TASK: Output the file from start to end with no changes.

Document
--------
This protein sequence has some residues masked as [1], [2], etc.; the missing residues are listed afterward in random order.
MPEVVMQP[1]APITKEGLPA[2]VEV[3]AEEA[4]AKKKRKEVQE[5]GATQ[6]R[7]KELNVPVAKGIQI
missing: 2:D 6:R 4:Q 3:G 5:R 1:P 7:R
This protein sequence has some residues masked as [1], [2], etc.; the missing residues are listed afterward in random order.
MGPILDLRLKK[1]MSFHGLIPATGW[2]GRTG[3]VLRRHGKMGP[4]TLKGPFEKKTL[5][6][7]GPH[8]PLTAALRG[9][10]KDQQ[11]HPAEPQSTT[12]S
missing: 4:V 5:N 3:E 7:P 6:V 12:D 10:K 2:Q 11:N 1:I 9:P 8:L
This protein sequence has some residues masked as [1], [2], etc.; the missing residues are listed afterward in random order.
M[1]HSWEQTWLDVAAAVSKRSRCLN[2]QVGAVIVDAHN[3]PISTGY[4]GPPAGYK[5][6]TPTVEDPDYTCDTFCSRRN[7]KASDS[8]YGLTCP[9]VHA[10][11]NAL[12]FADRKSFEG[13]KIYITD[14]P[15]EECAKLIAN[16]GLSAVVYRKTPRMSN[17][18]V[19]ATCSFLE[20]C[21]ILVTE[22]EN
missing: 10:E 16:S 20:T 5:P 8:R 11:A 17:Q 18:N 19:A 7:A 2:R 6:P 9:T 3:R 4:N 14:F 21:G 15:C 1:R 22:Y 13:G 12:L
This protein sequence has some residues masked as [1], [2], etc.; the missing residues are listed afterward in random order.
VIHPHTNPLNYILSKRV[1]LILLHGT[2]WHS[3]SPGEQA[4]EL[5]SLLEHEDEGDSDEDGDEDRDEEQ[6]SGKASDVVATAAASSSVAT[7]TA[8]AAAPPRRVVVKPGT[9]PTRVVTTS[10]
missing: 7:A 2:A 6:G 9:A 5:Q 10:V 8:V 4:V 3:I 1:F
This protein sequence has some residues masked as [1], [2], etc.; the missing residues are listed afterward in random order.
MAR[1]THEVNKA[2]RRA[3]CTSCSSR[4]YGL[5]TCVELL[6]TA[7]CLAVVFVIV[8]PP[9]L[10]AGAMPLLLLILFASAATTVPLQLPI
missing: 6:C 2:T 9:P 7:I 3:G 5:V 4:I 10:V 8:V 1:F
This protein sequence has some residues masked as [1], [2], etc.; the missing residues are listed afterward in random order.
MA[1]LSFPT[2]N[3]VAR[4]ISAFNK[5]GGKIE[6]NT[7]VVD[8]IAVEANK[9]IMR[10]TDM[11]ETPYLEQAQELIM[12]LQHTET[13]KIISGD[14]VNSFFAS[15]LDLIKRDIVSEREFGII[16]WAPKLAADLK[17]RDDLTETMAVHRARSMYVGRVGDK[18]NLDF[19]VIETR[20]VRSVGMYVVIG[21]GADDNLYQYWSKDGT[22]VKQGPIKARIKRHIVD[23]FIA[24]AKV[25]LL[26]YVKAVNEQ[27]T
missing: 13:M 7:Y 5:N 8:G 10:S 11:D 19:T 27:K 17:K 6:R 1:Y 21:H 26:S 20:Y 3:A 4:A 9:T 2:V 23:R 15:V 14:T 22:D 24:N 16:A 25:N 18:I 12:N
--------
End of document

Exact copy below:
This protein sequence has some residues masked as [1], [2], etc.; the missing residues are listed afterward in random order.
MPEVVMQP[1]APITKEGLPA[2]VEV[3]AEEA[4]AKKKRKEVQE[5]GATQ[6]R[7]KELNVPVAKGIQI
missing: 2:D 6:R 4:Q 3:G 5:R 1:P 7:R
This protein sequence has some residues masked as [1], [2], etc.; the missing residues are listed afterward in random order.
MGPILDLRLKK[1]MSFHGLIPATGW[2]GRTG[3]VLRRHGKMGP[4]TLKGPFEKKTL[5][6][7]GPH[8]PLTAALRG[9][10]KDQQ[11]HPAEPQSTT[12]S
missing: 4:V 5:N 3:E 7:P 6:V 12:D 10:K 2:Q 11:N 1:I 9:P 8:L
This protein sequence has some residues masked as [1], [2], etc.; the missing residues are listed afterward in random order.
M[1]HSWEQTWLDVAAAVSKRSRCLN[2]QVGAVIVDAHN[3]PISTGY[4]GPPAGYK[5][6]TPTVEDPDYTCDTFCSRRN[7]KASDS[8]YGLTCP[9]VHA[10][11]NAL[12]FADRKSFEG[13]KIYITD[14]P[15]EECAKLIAN[16]GLSAVVYRKTPRMSN[17][18]V[19]ATCSFLE[20]C[21]ILVTE[22]EN
missing: 10:E 16:S 20:T 5:P 8:R 11:A 17:Q 18:N 19:A 7:A 2:R 6:P 9:T 3:R 4:N 14:F 21:G 15:C 1:R 22:Y 13:G 12:L
This protein sequence has some residues masked as [1], [2], etc.; the missing residues are listed afterward in random order.
VIHPHTNPLNYILSKRV[1]LILLHGT[2]WHS[3]SPGEQA[4]EL[5]SLLEHEDEGDSDEDGDEDRDEEQ[6]SGKASDVVATAAASSSVAT[7]TA[8]AAAPPRRVVVKPGT[9]PTRVVTTS[10]
missing: 7:A 2:A 6:G 9:A 5:Q 10:V 8:V 4:V 3:I 1:F
This protein sequence has some residues masked as [1], [2], etc.; the missing residues are listed afterward in random order.
MAR[1]THEVNKA[2]RRA[3]CTSCSSR[4]YGL[5]TCVELL[6]TA[7]CLAVVFVIV[8]PP[9]L[10]AGAMPLLLLILFASAATTVPLQLPI
missing: 6:C 2:T 9:P 7:I 3:G 5:V 4:I 10:V 8:V 1:F
This protein sequence has some residues masked as [1], [2], etc.; the missing residues are listed afterward in random order.
MA[1]LSFPT[2]N[3]VAR[4]ISAFNK[5]GGKIE[6]NT[7]VVD[8]IAVEANK[9]IMR[10]TDM[11]ETPYLEQAQELIM[12]LQHTET[13]KIISGD[14]VNSFFAS[15]LDLIKRDIVSEREFGII[16]WAPKLAADLK[17]RDDLTETMAVHRARSMYVGRVGDK[18]NLDF[19]VIETR[20]VRSVGMYVVIG[21]GADDNLYQYWSKDGT[22]VKQGPIKARIKRHIVD[23]FIA[24]AKV[25]LL[26]YVKAVNEQ[27]T
missing: 13:M 7:Y 5:N 8:G 10:S 11:D 19:T 27:K 17:K 6:R 1:Y 21:H 26:S 20:Y 3:A 4:A 9:T 2:V 23:R 15:V 14:T 22:D 24:N 16:A 25:N 18:I 12:N